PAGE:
Separate names with a comma.
Discussion in 'Bad Dog Cafe' started by Justinvs, Jan 17, 2014.
All I want to know is, where's the beer and when do we get paid?
Exactly. I don't care what you call it, as long as I get paid.
Wish I could have seen one of their shows. but if they ever came to Montana I was too young to notice.
In terms of audience,
I play shows, son. Lotsa times they turn into parties......
Tomato tomato...potato potato....
If you're referencing to a performance on an original song it's way better to say "that was a rocking show last night." Instead of "that was a rocking gig last night."
And yes, others said it best...
I've never been to a friend's band's gig, but I've been to all their shows .
It's been my experience (and I've been everywhere, man, I've been everywhere...) that even in places where nothing at all is going on, there are roads that will take you to wherever what you wanna do is happening. Then when you're done doing it, they'll take you right back. Or not.
I use "gig" with my musician friends and friends who are REALLY into music, and "show" for everyone else because "gig" can sound a bit pretentious.
A show is performances and entertainment.
A gig is playing and staring at your feet.
I'm sure the Dead must have played Salt Lake City or someplace in the same general radius at some point, but I don't remember hearing about it. By the time I was old enough to drive any distance to see the Dead they were, uh, dead.
Exactly. I don't even feel comfortable saying "show". It's more like "We're playing at such-and-such next Saturday."
I think it started with people that came into the business with no experience. They were used to hearing a live performance being called a "show". So when they came into playing they used the only term they thought fit.
The term gig originates with jazz musicians from around the first of the 20th century, but it definitely is a musician term. A well-worn, rode hard put up wet musician.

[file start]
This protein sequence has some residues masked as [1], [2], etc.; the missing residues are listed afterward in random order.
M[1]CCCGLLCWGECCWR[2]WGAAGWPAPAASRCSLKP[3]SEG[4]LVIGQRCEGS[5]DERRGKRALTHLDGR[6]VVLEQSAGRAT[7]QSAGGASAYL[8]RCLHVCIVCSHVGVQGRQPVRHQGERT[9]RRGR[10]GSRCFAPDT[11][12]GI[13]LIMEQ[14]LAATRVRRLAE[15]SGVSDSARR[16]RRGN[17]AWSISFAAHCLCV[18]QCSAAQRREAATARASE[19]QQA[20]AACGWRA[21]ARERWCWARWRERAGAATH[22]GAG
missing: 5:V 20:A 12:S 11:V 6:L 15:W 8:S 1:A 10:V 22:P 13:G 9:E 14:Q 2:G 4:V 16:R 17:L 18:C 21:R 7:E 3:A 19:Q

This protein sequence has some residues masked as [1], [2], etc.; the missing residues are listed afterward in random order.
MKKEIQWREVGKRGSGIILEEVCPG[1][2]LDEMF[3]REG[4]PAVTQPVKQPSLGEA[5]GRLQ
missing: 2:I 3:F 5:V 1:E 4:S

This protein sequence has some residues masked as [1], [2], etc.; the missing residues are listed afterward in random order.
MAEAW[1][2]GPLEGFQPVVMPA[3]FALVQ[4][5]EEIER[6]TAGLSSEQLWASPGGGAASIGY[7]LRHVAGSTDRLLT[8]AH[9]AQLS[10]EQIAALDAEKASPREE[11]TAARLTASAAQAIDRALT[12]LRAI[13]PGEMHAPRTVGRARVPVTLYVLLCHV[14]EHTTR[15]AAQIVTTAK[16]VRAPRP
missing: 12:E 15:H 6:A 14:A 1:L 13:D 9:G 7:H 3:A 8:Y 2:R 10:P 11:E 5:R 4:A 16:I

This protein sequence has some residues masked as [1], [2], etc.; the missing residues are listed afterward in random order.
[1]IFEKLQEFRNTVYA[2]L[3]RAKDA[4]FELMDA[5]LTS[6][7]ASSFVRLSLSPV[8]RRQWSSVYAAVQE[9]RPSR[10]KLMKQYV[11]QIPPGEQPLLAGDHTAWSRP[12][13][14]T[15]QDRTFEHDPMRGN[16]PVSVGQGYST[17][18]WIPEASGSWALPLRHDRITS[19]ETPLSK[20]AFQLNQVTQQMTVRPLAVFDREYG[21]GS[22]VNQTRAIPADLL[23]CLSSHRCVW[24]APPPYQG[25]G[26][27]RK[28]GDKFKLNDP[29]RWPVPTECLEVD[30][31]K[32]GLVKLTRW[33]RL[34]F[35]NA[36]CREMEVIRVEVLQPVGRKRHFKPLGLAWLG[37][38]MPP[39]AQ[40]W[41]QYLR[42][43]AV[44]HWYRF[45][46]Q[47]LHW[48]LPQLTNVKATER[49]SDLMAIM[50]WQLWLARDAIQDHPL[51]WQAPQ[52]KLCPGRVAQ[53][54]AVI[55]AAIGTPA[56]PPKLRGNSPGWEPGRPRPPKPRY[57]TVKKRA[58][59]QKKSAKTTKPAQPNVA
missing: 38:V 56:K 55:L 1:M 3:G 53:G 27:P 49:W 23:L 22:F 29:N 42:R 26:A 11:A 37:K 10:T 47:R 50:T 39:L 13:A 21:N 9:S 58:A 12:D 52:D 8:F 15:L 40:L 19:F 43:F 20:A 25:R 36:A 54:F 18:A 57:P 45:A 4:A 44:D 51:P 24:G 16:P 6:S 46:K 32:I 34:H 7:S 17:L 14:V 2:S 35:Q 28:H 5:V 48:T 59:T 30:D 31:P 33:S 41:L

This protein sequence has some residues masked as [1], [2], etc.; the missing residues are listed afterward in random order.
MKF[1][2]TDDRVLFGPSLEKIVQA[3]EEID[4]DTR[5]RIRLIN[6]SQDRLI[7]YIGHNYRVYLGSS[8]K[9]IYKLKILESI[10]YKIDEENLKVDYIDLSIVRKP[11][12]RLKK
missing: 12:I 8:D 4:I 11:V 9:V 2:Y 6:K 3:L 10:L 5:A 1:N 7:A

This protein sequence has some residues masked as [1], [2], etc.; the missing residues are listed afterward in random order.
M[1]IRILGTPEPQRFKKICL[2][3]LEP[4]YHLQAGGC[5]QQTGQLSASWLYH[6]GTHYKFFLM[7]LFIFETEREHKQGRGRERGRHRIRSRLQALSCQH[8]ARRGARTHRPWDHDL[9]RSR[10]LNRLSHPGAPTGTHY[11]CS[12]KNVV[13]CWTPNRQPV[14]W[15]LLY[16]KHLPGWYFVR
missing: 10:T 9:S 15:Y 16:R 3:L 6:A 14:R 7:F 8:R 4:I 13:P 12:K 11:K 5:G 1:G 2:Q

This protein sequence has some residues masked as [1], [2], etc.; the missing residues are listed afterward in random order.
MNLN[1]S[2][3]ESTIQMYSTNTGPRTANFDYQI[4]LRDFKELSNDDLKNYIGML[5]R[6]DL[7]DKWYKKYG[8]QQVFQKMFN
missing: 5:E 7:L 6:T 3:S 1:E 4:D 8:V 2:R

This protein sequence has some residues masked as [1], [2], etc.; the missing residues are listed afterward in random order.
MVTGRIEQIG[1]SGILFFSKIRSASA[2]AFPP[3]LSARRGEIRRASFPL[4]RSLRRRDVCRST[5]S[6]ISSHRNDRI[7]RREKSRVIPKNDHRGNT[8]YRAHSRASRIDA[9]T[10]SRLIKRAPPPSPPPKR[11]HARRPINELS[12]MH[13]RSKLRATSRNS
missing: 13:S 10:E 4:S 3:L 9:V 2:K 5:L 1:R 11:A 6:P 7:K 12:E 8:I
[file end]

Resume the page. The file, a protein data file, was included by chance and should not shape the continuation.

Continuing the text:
Most people outside that circle really were strangers to the vernacular.
so it never spread into day to day language.
Words like scat, reefer, barrelhouse, rider, etc were terms that were used by a very select few in the music world.
I had a guy I played with who was doing quite well, and it took me 3 months to get him to stop calling our gigs "shows". Used to drive me crazy.
where does a Gala Performance fit in?....
no, not Ga-Ga .. Gala....
Funny you should bring it up, but one of the archive recordings (Dave's Picks) coming out soon is a show in Montana from 1974. I just happened to see that today. You should get it just cuz it was Montana.
he looked like a horse (ugly, big nose)
it wasnt one of those ironic nicknames like tiny for a 6'5" 300 lbs dude.
this guy literally looked like a horse, hence the nickname Horsehead.
I think my Grandmother coined it.
This sums it up pretty well, I think. A gig is a job for a musician. A show is something people go see, to them it's not a gig. A musician playing could call it either one.
Also, a gig can refer to one show, but it can also refer to a position in a band.
"I'm going on tour with Eric Clapton."
The only Gig they ever had in Montana was that Concert.
May 14th 1974
Here is 45 minutes of the Show
Doing shows in Vegas was my gig for 25 years.
This. Except I'd leave wannabes out of the last category, and if anything, put it in the first category with the cover bands.
Gig is something cover bands do.
Play shows is what original bands do, IMO.
Yes, it's semantics.
Yeah, good distinction.